PROS - 5SupremeCtBalanced

“The establishment of religion clause means at least this: Neither a state nor the
federal government may set up a church. Neither can pass laws that aid one religion, aid
all religions, or prefer one religion over another. Neither can force a person to go to or to
remain away from church against his will or force him to profess a belief or disbelief in
any religion… Neither a state or the federal government may, openly or secretly,
participate in the affairs of any religious organizations or groups and vice versa. In the
words of Jefferson, the clause against establishment of religion by law was intended to
erect ‘a wall of separation between church and state.’” This is a quote from the 1947
Supreme Court Case of Everson vs. the Board of Education. The Everson court case
established that all governmental actions must abide by the restrictions stated in the First
Amendment in the establishment clause which includes local, state, and national
government entities. In 1970, a New York lawyer sued the tax commission because it
offered a tax exemption to individuals who made contributions to religious organizations.
During the trial the Supreme Court upheld the tax exemption because it not only applied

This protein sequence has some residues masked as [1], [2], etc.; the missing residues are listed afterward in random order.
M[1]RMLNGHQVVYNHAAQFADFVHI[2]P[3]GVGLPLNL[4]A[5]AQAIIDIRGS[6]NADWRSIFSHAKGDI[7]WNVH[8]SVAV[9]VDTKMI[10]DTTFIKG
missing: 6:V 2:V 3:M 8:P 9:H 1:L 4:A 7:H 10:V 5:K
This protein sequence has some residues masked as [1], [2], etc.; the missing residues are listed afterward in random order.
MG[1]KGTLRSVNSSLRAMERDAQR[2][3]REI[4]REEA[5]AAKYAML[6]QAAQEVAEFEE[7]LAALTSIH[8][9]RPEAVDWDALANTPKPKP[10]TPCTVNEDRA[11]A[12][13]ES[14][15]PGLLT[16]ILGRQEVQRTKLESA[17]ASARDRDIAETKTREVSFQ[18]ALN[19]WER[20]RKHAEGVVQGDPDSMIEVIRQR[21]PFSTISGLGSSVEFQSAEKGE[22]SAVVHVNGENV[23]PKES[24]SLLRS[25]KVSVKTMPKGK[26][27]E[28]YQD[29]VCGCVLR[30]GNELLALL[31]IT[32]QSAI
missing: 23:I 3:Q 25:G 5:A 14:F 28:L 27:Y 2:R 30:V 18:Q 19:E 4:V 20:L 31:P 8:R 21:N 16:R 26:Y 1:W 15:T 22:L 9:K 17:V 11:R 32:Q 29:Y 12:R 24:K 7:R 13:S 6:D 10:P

to religious groups but also non-religious. It would also be unconstitutional to appose
taxes on religious affairs as it would cause the government to be involved in religious
affairs which is against the establishment clause. The tax exemption had also had been in
place for two centuries and no establishment had been made from it. The tax exemption
remained. The Zorach vs. Clauson court case of 1952 upheld both the establishment and
free exercise clause of the First Amendment. New York had a “release time” offered
through schools which allowed students off school grounds to attend religious classes
during school hours. Was the First Amendment being violated? No. With the “release
time” program, the religious classes were not being given on campus therefore the
establishment clause was not violated. The free exercise was also protected by allowing
students the option of taking advantage of the “release time” program for their religious